In the XV century, the castle was a unique example of nobiliary fortified residence for the area of Transilvania, a dwelling combining specific elements of late Gothic style with early Renaissance style. The Corvins owned the castle and the estate of Hunedoara up to 1508, folowed by 22 other owners up to XVIII century when the castle and estate became the property of the Habsbourg Empire and the castle itself was turned into the administrative hedquarters of the mines and the storage house for the iron products (1724 - 1854). The destiny of the castle is linked, in the XVII century, to the personality of prince Gabriel Bethlen (1613 - 1629), who had some interior modifications executed, had the castle remodeled for the defensive demands of the times, by having the white tower, the artillery platform, the inner precincts and the Bethlen palace built - the palace merges middle and late Renaissance characteristics - and had the new entrance into the castle opened through the new gate tower.

After a series of minor modifications and fires, the last fire in 1854 having destroyed the whole wooden structure of the castle, the first restoration works was started (1868 - 1874); as a result, the shingle roof of the castle was replaced with a tile roof, some of the towers were super - elevated, a neo-Ghotic side was built, next to the Bethlen palace, and some interior works and fittings out were executed.

The turning of the castle into a museum (1974) was preceded by another restoration and consolidation stage (1956 - 1968) and, after 1997, the restoration works has been going on up now.

The Chapel

The building is considered one of the representative parts for XV century, showing a mixture between the Roman style (the polygonal shape of the altar) and the late Gothic architectural fashion. The modifications executed at the beginning of XVII century affected the original architecture of the Chapel. The mural paintings existing in the Middle Ages were mostly deteriorated, only fragments were left in the altar and the entrance (sanction crosses).

Visitor Accounts

Hunedora, 13, From Region: Massna, wrote:
I know this show, scariest places on earth, it got me hooked on Vlad Dracula. I think that Hunedora is haunted by people who died quite unfairly. I also believe that Dracula also haunts it. That segment all but unconvienced me! If any one finds any more info on Vlad or hunedora can you email me? Thanx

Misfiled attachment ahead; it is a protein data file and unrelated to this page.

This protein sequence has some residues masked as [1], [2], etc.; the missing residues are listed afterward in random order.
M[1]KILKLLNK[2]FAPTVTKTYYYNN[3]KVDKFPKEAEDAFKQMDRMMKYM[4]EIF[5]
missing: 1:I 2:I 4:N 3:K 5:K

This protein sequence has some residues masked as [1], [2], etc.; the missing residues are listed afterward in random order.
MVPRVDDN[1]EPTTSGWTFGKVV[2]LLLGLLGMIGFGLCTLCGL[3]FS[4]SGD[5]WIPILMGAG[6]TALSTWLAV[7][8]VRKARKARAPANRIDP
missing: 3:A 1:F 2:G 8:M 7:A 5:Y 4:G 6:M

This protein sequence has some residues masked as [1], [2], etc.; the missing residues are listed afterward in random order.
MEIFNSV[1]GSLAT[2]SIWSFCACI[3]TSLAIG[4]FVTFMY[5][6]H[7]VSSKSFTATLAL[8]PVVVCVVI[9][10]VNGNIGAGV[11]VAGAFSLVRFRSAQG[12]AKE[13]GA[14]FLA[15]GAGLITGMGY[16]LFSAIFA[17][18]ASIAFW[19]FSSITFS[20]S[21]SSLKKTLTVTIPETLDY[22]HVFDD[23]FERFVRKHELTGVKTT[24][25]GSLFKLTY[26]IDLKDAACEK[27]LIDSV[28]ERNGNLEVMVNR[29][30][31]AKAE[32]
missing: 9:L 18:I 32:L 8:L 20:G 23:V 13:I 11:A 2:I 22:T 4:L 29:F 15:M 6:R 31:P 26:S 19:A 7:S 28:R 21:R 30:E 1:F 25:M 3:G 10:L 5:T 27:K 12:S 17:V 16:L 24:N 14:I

Art, 16, from Midwest, wrote:
I've read that Hunedoara castle was once inhabited by Vlad Dracula or Vlad the Impaler and He himself died there. I also found out that the castle was supposed to be restored a second time but the workers left because of “unseeable” inhabitants roaming the castle trying to get rid of everything even remotely human. Therefore, the castle was never finished and the construction equipment is still inside the rooms of the castle. I think that castle Hunedoara is very interesting but it has a very dark secret held by only those who died unfairly inside the castle at the hands of various insane inhabitants of the castle during the Dark Ages. I also found out that the main inhabitant, Vlad Dracula, died in that castle and his remains were never discovered. As for the poor souls that died in the castle for no reason, I believe that they still roam the halls of the castle trying desperately to escape.
Michelle, 13, from USA, wrote:
They have this show on fox family called scariest places on earth and Hunedora castle was on there. It is known as Dracula's castle. He got the name Dracula because he used to impale people on iron rods then lick the blood from the people that got impaled. It really kind of freaked me out that somebody could do that. His real name was Vlad, but everyone called him Vlad the impaler. After he died he became a strigoi which is when someone that was evil when they were alive came back as the creature of their choice to kill people. Well, it just so happens that he came back as Dracula. Freaky huh!
Marinela Sonei, 37, from Romania-Hunedora, wrote:
live in the shadow of the castle and I know a lot of thinks about it. As I see, you do not know much. I can send you a lot of informations and pictures. This space is to small.

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Last modified:: 2015/08/18 13:06